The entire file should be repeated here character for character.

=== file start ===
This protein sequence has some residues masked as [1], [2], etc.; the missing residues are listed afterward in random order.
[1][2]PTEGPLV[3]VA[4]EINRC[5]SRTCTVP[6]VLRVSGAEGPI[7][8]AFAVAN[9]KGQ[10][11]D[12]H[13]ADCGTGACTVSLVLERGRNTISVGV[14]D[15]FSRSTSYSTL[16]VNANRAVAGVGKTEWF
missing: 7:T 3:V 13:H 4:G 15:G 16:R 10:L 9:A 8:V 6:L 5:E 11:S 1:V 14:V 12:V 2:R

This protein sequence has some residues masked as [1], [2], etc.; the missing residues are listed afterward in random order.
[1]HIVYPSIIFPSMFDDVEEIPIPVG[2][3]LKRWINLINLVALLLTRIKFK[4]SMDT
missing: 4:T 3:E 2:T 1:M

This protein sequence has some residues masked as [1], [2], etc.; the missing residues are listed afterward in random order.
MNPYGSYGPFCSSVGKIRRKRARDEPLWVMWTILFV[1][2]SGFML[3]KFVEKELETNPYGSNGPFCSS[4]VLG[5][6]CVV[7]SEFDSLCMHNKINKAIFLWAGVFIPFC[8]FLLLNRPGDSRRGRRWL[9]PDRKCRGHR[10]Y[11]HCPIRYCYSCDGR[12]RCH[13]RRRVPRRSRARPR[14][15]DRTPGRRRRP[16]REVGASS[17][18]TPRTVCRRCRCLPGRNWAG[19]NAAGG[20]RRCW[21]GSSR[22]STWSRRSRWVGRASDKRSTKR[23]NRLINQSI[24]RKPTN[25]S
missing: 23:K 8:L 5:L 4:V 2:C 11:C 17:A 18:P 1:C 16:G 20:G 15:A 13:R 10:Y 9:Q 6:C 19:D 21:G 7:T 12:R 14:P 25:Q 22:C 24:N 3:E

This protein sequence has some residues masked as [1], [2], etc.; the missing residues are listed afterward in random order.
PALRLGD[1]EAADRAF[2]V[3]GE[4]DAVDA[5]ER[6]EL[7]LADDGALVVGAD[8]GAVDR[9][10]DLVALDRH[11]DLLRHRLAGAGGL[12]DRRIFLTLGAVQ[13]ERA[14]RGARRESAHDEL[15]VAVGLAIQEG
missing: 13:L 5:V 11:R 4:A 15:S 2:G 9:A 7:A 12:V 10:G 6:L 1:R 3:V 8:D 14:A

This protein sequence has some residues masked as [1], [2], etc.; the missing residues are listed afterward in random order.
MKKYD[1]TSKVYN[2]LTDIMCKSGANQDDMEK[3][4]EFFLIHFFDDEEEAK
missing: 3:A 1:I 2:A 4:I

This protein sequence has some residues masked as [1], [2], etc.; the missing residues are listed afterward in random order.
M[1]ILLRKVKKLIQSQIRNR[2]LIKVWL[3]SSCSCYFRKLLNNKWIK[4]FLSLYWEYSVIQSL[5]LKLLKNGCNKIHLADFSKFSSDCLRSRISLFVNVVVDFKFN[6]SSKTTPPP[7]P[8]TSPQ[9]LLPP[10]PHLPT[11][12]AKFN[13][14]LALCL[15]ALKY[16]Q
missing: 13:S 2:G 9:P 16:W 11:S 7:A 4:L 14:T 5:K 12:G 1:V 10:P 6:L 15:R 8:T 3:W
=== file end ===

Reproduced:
This protein sequence has some residues masked as [1], [2], etc.; the missing residues are listed afterward in random order.
[1][2]PTEGPLV[3]VA[4]EINRC[5]SRTCTVP[6]VLRVSGAEGPI[7][8]AFAVAN[9]KGQ[10][11]D[12]H[13]ADCGTGACTVSLVLERGRNTISVGV[14]D[15]FSRSTSYSTL[16]VNANRAVAGVGKTEWF
missing: 7:T 3:V 13:H 4:G 15:G 16:R 10:L 9:A 8:V 6:L 5:E 11:S 1:V 14:V 12:V 2:R

This protein sequence has some residues masked as [1], [2], etc.; the missing residues are listed afterward in random order.
[1]HIVYPSIIFPSMFDDVEEIPIPVG[2][3]LKRWINLINLVALLLTRIKFK[4]SMDT
missing: 4:T 3:E 2:T 1:M

This protein sequence has some residues masked as [1], [2], etc.; the missing residues are listed afterward in random order.
MNPYGSYGPFCSSVGKIRRKRARDEPLWVMWTILFV[1][2]SGFML[3]KFVEKELETNPYGSNGPFCSS[4]VLG[5][6]CVV[7]SEFDSLCMHNKINKAIFLWAGVFIPFC[8]FLLLNRPGDSRRGRRWL[9]PDRKCRGHR[10]Y[11]HCPIRYCYSCDGR[12]RCH[13]RRRVPRRSRARPR[14][15]DRTPGRRRRP[16]REVGASS[17][18]TPRTVCRRCRCLPGRNWAG[19]NAAGG[20]RRCW[21]GSSR[22]STWSRRSRWVGRASDKRSTKR[23]NRLINQSI[24]RKPTN[25]S
missing: 23:K 8:L 5:L 4:V 2:C 11:C 17:A 18:P 1:C 16:G 20:G 15:A 13:R 10:Y 9:Q 6:C 19:D 21:G 7:T 12:R 14:P 25:Q 22:C 24:N 3:E

This protein sequence has some residues masked as [1], [2], etc.; the missing residues are listed afterward in random order.
PALRLGD[1]EAADRAF[2]V[3]GE[4]DAVDA[5]ER[6]EL[7]LADDGALVVGAD[8]GAVDR[9][10]DLVALDRH[11]DLLRHRLAGAGGL[12]DRRIFLTLGAVQ[13]ERA[14]RGARRESAHDEL[15]VAVGLAIQEG
missing: 13:L 5:V 11:R 4:A 15:S 2:G 9:A 7:A 12:V 10:G 6:L 1:R 3:V 8:D 14:A

This protein sequence has some residues masked as [1], [2], etc.; the missing residues are listed afterward in random order.
MKKYD[1]TSKVYN[2]LTDIMCKSGANQDDMEK[3][4]EFFLIHFFDDEEEAK
missing: 3:A 1:I 2:A 4:I

This protein sequence has some residues masked as [1], [2], etc.; the missing residues are listed afterward in random order.
M[1]ILLRKVKKLIQSQIRNR[2]LIKVWL[3]SSCSCYFRKLLNNKWIK[4]FLSLYWEYSVIQSL[5]LKLLKNGCNKIHLADFSKFSSDCLRSRISLFVNVVVDFKFN[6]SSKTTPPP[7]P[8]TSPQ[9]LLPP[10]PHLPT[11][12]AKFN[13][14]LALCL[15]ALKY[16]Q
missing: 13:S 2:G 9:P 16:W 11:S 7:A 4:L 14:T 5:K 12:G 1:V 10:P 6:L 15:R 8:T 3:W